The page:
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Background: Keeping your weight down can be trickier than losing it in the first place. Many weight-loss interventions are successful in short-term studies, but few studies have assessed what makes it possible not to regain.

The study: This systematic review of qualitative studies investigated the experiences, challenges, and strategies related to long-term weight maintenance after substantial weight loss. The included 15 studies assessed a total 294 people who were or had been overweight or obese, had lost weight, and had tried not to regain it for at least one year.

The results: Ten factors were found to affect long-term weight-loss maintenance:

  1. Self-monitoring. Successful maintainers monitored their food intake (with tools such as calorie-tracking apps, food diaries, and food scales) and tended to weigh themselves regularly. They set eating routines and generally limited their food choices. They made plans for social events, often checking the menu in advance to decide what they would eat.

  2. External monitoring. Maintenance was facilitated by healthcare professionals, loved ones, and (physical or online) support groups providing motivation, support, and accountability.

  3. Intrinsic motivators. Maintainers were motivated to improve their health, fitness, and quality of life, or to prevent weight-related conditions. They reported an improved self-image after weight loss and spoke of an identity shift to a new lifestyle.

  4. Extrinsic motivators. Some maintainers were motivated to improve their social image. Support systems also gave them a sense of belonging.

  5. Self-defined goals. Maintainers had clear goals, which they continually reassessed. They described their dietary goals in terms of macronutrients or food categories. They had gym schedules or engaged in regular sports events.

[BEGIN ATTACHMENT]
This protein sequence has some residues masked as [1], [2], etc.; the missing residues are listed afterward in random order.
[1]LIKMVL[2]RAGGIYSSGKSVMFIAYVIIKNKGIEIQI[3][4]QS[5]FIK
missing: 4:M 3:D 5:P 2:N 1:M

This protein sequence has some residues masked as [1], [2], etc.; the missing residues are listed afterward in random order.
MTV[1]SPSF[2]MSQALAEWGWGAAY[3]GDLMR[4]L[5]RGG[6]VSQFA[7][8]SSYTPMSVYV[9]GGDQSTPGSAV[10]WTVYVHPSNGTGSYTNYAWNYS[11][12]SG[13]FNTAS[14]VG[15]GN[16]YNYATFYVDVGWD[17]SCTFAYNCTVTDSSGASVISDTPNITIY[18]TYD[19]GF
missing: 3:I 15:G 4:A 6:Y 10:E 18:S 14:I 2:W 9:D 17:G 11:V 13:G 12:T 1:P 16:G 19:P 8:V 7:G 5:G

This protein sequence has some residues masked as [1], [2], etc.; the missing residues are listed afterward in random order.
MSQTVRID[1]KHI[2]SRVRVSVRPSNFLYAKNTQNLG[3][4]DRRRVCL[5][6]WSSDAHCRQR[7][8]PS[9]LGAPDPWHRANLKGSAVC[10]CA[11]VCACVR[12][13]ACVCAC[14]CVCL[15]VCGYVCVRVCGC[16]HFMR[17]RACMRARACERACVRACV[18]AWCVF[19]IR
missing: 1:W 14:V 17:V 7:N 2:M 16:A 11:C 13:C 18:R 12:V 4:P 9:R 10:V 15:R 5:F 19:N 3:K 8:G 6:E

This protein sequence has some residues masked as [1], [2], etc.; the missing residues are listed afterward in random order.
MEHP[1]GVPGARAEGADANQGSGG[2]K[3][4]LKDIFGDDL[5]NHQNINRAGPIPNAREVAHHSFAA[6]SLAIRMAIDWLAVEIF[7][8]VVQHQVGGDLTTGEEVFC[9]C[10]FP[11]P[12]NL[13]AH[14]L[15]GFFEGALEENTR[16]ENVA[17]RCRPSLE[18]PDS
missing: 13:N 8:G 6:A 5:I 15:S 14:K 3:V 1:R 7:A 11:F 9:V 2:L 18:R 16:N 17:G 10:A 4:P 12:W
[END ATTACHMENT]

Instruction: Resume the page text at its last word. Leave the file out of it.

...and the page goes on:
6. Externally defined goals. Such goals (supplied by sports events, healthcare professionals, or weight-loss clubs) provided motivation but weren’t essential.

  7. Enduring internal challenges. Time constraints, lack of structure, everyday stress, emotional eating, trigger foods, and life events (pregnancy, illness, injury, death, divorce, job loss …) created internal challenges that had to be endured and overcome.

  8. Enduring external challenges. These included obesogenic food environments, unsupportive peers, relationship changes, stress from work and personal life, and social events (holidays, weddings, birthday parties …).

  9. Encouraging experiences. Successful maintainers reported feeling liberated; free from weight concerns, they felt like new people. They spoke of having developed new identities, transforming into people who lived healthy lives, took chances, and pursued previously daunting life opportunities.

  10. Discouraging experiences. Many people reported an intense fear of regaining, making the journey feel like a constant battle. The process was often lonely, as maintainers felt criticized at times for their lifestyle choices. Because, after their weight loss, they had to refrain from resuming their previous consumption patterns, some of them felt deprived.

Note: Successful weight-loss maintenance was defined differently by different studies. Seven defined it as a weight loss of ≥10% sustained over one year. Others described it as a weight loss of ≥10% sustained over five years, a weight loss of ≥10% sustained over seven years, a weight loss of ≥5% sustained over one year, a weight loss of ≥13.6 kg sustained over one year, a weight loss of ≥6.35 kg sustained over one year, or a weight loss of ≥7% sustained over one year.

This study was preregistered, meaning that the authors had to state the outcomes they planned to investigate prior to conducting their research. Preregistration strengthens the findings of a study considerably, because it reduces the possibility that the authors only reported findings that appeared interesting or significant.

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